The stories of anguish and triumph we hear show repeatedly that hope begins with a decision to survive. It is like getting married to the adventure of life, for better or for worse. Saying Yes is a decision that I am in for the full trip. Saying Yes to life is much different than saying “maybe”.
    In a delightful book entitled One Hundred Over One Hundred, 100 centenarians share their views on life. They said yes to life for over 100 years. Most of us will be pleased to hear that people who live to be 100 are not necessarily non-smoking vegetarians who have been happily married to one person for 80 years. There are those who were pioneer health nuts and those who had been addicted to tobacco for eight decades. Some had recovered from cancer three times; some had undone their “I do’s” four times! What was common was that these people had a quiet gusto, a non-aggressive determination, a soft fortitude … a relentless involvement with life… they loved life and they had a passion… music, work, sports, children, literature and it was always accompanied with a concern for those beyond themselves. Over those 100 years they
    witnessed amazing changes and they were at times disabled, disenfranchised and discouraged.
    They were proud to have survived the 1918 Spanish influenza that took nearly 40 million lives, not to mention surviving two world wars. They were neither embarrassed to love nor ashamed to be tough.
    Saying Yes to life then, is not only about surviving. It is about engaging in the life that we have.
    It is one thing to be alive physically; another to be alive emotionally and spiritually. In a conference presentation a young mom shared a turning point in her handling of her son’s illness. Each morning she struggled to go to the bedside of her seven year old, newly diagnosed with leukemia. Well aware of the poor prognosis and ambivalent about the demands of the treatments, daily she feared she would be unable to hold back the tears. Entering the room one morning she found her son beaming with a smile as he put his pencil down having finished circling his choices from the kids’ menu. She inquired as to his happy look. His reply was, “Wow, tomorrow I am going to get Fruit Loops for breakfast.” From that moment on, she decided if he lived each day with joy, perhaps she too could treasure the special time they would have. If he could say
    Yes to life, so could she.
    Aids and Its Metaphors suggests that “the generic rebuke to life and to hope is AIDS”. Certainly it is the condition which is thought of as “the testing ground for the undauntedness of the human spirit”. Yet studies have illustrated that despairing circumstances are not synonymous to a despairing attitude. Joanne Keen, author of one study, wrote that initially, “Hope teetered on a precipice than plummeted with traumatic change smashed their lives against an outcropping of cruel and unfair circumstances.” People spoke first of how hope and been smashed, then of how it was rebuilt in a deeper way – away that clarified values, relationships and priorities. Somehow they said Yes to life.
    What is little understood is what it takes to say Yes to life. Why are young people opting for No to life at alarming rates? Answers are not simple. Each person, each culture is complex. Perhaps each of us can begin by asking, “Have I said Yes to life? Not just to being here but to livingfully? Have I put any conditions on my Yes?” Perhaps we can also ask “In what way might I contribute to someone else having hope – to them saying Yes to life?”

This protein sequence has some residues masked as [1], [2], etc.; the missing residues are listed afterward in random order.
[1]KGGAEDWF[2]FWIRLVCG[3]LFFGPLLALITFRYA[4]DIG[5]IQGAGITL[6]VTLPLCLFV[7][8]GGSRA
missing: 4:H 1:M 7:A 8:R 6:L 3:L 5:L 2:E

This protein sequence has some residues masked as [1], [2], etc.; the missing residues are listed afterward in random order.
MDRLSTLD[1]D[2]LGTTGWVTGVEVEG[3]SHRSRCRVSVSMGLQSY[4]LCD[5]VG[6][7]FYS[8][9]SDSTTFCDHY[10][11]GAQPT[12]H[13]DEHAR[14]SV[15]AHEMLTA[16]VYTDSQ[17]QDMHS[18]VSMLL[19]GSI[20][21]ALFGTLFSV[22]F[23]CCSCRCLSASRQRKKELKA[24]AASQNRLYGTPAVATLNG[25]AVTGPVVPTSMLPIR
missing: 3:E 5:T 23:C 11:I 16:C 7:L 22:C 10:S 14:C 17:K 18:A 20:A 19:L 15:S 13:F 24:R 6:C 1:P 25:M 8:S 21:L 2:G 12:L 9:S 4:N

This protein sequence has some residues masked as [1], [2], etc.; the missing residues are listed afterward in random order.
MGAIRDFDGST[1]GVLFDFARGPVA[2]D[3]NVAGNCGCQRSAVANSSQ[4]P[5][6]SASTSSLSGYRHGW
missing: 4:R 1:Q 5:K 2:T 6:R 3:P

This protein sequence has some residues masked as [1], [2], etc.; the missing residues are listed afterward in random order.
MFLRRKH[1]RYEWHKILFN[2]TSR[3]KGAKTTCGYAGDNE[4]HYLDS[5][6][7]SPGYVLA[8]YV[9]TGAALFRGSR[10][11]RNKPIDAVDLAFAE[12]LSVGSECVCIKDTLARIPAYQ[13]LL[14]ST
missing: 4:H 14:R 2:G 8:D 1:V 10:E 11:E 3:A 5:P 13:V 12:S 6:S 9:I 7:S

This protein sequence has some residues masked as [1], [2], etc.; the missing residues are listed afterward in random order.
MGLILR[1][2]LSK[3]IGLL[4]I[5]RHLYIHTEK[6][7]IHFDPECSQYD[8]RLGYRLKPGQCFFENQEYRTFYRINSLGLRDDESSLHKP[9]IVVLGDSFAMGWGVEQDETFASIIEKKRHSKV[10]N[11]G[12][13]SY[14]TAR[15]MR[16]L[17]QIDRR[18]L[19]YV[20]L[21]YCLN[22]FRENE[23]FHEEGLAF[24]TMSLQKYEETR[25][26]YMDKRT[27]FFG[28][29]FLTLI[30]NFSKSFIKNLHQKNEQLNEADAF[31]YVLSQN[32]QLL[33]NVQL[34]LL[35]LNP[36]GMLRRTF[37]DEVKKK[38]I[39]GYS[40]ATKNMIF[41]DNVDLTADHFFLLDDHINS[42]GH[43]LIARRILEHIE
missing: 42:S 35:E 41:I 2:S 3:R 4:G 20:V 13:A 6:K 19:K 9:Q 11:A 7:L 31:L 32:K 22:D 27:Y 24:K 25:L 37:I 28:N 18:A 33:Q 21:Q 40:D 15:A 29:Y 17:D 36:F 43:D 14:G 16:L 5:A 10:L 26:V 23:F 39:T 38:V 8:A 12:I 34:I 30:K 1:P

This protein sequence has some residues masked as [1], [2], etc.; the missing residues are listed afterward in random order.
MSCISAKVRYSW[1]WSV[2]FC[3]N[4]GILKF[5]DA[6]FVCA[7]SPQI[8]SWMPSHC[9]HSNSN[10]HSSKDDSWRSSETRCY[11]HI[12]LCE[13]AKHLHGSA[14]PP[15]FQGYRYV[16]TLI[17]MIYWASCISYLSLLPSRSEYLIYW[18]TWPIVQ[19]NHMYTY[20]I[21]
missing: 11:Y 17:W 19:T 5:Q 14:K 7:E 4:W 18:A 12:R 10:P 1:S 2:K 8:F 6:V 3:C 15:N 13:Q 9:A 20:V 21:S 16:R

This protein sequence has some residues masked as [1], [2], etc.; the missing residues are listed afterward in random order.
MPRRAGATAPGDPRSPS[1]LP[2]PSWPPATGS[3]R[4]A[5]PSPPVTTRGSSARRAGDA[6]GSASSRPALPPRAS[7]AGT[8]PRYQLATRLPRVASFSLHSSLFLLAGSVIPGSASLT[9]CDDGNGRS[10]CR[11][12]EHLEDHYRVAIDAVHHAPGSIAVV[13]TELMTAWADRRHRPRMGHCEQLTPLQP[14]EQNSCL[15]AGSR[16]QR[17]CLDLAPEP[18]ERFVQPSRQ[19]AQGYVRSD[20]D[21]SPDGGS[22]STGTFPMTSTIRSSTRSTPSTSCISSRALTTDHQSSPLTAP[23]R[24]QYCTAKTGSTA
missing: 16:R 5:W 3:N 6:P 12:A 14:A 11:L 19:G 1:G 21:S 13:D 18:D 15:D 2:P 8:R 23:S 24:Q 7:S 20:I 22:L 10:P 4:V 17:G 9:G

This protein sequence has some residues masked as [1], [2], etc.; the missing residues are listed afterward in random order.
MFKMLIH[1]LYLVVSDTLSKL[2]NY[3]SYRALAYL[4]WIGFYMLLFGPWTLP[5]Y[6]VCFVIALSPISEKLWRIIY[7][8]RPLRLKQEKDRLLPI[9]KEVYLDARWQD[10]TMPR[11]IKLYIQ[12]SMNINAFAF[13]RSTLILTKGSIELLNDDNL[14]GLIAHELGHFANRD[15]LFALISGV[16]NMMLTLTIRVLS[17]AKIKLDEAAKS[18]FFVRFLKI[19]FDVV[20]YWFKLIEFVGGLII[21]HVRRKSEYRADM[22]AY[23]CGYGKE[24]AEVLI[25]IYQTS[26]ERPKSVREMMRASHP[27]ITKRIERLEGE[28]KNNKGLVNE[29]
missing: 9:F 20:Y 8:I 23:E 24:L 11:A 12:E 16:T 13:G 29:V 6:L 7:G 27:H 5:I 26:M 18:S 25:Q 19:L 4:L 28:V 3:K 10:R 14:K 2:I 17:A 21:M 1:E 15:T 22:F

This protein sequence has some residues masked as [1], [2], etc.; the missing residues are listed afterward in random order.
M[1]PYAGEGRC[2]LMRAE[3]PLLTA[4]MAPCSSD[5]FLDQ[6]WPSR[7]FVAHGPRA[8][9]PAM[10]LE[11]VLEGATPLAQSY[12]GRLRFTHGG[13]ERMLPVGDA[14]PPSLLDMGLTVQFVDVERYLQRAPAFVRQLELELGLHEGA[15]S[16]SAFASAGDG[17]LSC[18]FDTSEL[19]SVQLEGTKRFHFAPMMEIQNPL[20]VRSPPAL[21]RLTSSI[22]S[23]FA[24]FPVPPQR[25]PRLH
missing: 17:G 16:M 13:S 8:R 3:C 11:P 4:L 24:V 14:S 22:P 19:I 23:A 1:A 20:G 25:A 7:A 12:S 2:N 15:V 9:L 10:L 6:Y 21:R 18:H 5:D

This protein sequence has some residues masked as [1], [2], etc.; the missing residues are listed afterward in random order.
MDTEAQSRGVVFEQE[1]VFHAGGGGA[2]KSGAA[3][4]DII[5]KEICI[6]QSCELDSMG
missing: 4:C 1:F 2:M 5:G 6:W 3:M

5. jenschaeff says:

    “Maths neither taught us to inhale Oxygen and exhale Carbon dioxide, or to live or die. But it gives every reason to hope that every problem has a solution.”

  6. jenschaeff says:

    “When you can’t pour water out of your boot with a hole in it, you need to step back and see the answer right at your feet.”

  7. jenschaeff says:
      Until

    Author Unknown

    The Present Until Michael’s Story Inspiration Quotes Inspiration Poems

    We convince ourselves that life will be better after we get married, have a baby, then another. Then we are frustrated that the kids aren’t old enough and we’ll be more content when they are.

    After that, we’re frustrated that we have teenagers to deal with. We will certainly be happy when they are out of that stage. We tell ourselves that our life will be complete when our spouse gets his or her act together, when we get a nicer car, when we are able to go on a nice vacation or when we retire.

    The truth is there’s no better time to be happy than right now. If not now, when? Your life will always be filled with challenges. It’s best to admit this to yourself and decide to be happy anyway. Happiness is the way. So, treasure every moment that you have and treasure it more because you shared it with someone special, special enough to spend your time with … and remember that time waits for no one.

    So, stop waiting ..
    Until your car or home is paid off.
    Until you get a new car or home.
    Until your kids leave the house.
    Until you go back to school.
    Until you finish school.
    Until you lose 10 lbs.
    Until you gain 10 lbs.
    Until you get married.
    Until you get a divorce.
    Until you have kids.
    Until you retire.
    Until summer..
    Until spring.
    Until winter.
    Until fall.
    Until you die.

    There is no better time than right now to be happy. Happiness is a journey, not a destination. So work like you don’t need the money, love like you’ve never been hurt and dance like no one’s watching.

  8. jenschaeff says:

    The Harm Reduction Coalition (Canada)
    http://www.harmreduction.org/article.php?id=84

  9. jenschaeff says:

    Four Pillars Drug Society (Vancouver, B.C. Canada) http://vancouver.ca/fourpillars/ (Trans youth welcoming)

  10. jenschaeff says:

    Canadian Centre for Substance Abuse (harm reduction & youth) http://www.ccsa.ca/2006%20CCSA%20Documents/ccsa-11340-2006.pdf

  11. jenschaeff says:

    Harm reduction, alcohol and youth – it works http://www2.potsdam.edu/hansondj/youthissues/1046349581.html
    (Addictive Behavior Research Center at the University of Washington, National Advisory Council on Drug Abuse for the National Institute on Drug Abuse)

  12. jenschaeff says:

    Alateen & Al-Anon Family Groups Intl: Hope and help for those affected by a loved ones’ addiction http://www.al-anon.alateen.org/alateen.html (for teens & youth) http://www.al-anon.alateen.org/

  13. jenschaeff says:

    Drug Policy Alliance Network
    http://www.drugpolicy.org/reducingharm/

  14. jenschaeff says:

    Check it out in iTunes podcasts – Teen Esteem Council Podcast. There is some good stuff in here.